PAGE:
Members of the Fayette County Amateur Radio Club will participate in the National Amateur Radio Exercise Field Day, Saturday and Sunday, June 22-23, at The Ridge Nature Area, 415 Burch Road in Fayetteville, Georgia.
Since 1933, amateur radio operators across North America have established temporary amateur radio stations in public places during Field Day to showcase the science and skills of amateur radio. This event is free and open to the public. All are encouraged to attend.
The Fayette County Amateur Radio Club is an active organization of radio amateurs from all walks of life. The club provides auxiliary and auxiliary communications to Fayette County emergency services and public service communications to road races, bike events, marathons and triathlons.
For over 100 years, amateur radio – also known as amateur radio – has allowed people from all walks of life to experience electronics and communication skills, as well as providing free public service to their communities during a disaster or emergency, all without the need for a cell phone or the Internet.
Field Day demonstrates the ability of the amateur radio operator to operate reliably in all conditions from almost any location and to create an independent communication network. Over 35,000 people from thousands of places participated in Field Day 2018 activities last year.
“It’s easy for anyone to pick up a computer or smartphone, connect to the Internet and communicate, not knowing how devices work or connect to each other,” said David Isgur, communications manager at the American Radio Relay League, the national association association for radio amateurs.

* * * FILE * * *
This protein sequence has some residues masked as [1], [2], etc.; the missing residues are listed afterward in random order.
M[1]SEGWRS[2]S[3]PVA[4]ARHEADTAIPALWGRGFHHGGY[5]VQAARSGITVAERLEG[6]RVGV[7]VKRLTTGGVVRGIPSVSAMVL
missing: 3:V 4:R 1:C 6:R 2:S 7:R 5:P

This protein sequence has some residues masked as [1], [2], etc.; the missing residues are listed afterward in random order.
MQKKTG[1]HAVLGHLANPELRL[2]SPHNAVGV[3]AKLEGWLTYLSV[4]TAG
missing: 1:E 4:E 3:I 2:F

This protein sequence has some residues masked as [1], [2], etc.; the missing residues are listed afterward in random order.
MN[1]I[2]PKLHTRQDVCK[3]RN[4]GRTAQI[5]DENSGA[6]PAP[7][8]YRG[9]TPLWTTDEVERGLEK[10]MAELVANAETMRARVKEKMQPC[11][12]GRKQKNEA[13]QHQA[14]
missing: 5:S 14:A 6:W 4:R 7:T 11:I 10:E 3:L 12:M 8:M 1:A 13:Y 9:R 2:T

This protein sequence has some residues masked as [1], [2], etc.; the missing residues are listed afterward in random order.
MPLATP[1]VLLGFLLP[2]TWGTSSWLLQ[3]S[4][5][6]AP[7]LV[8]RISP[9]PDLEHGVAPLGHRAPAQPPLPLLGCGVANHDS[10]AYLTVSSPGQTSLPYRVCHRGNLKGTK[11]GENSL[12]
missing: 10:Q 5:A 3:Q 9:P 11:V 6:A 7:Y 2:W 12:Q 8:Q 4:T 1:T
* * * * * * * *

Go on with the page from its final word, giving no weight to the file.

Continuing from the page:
“But if there is an interruption in service or if you are out of range of a cell phone tower, you have no way of communicating. Amateur radio operates completely independent of the Internet or mobile phone infrastructure, can interface with tablets or smartphones, and can be installed almost anywhere in a matter of minutes. That’s the beauty of amateur radio during a communication failure.
“Hams can literally throw a wire up a tree for an antenna, connect it to a battery-powered transmitter and communicate halfway around the world,” Isgur added. “Hams do this by using a layer of the earth’s atmosphere as a kind of mirror for radio waves. In today’s electronic DIY environment, amateur radio remains one of the best ways for people to learn about electronics, physics, meteorology, and many other scientific disciplines. Additionally, amateur radio is a huge asset to any community during disasters or emergencies if the standard communications infrastructure fails.
For more information on Amateur Radio or Field Day 2019, please visit the Fayette County Amateur Radio Club website https://kk4gq.org, the club’s Facebook page https: // www .facebook.com / groups / KK4GQ /, or contact Joe Domaleski, KI4ASK at firstname.lastname@example.org.
Schedule of the day’s events in the field
saturday 22 june
2:00 p.m. – Start of the country day
3:00 p.m. – Emergency communications demonstration (KN4YZ & AI4RT)
4 p.m. – Winlink demonstration (W8BYH)
5:00 p.m. – APRS demonstration (KI4ASK)
6 p.m. – Special presentation (Club)
7 p.m. – Protest advice (K1ZN & KV4UD)
Sunday 23 June
8:00 am – Field Day reopens to the public
2:00 p.m. – End of the day in the field
• Get on the Air Radio Station (GOTA) – where members of the public can try out amateur radio
• 2 full power competition stations speaking to radio operators around the world
• Mini FoxHunt (radio treasure hunt) – to find a hidden radio transmitter
• Radio listening post – shortwave, scanner, HF, VHF, UHF, digital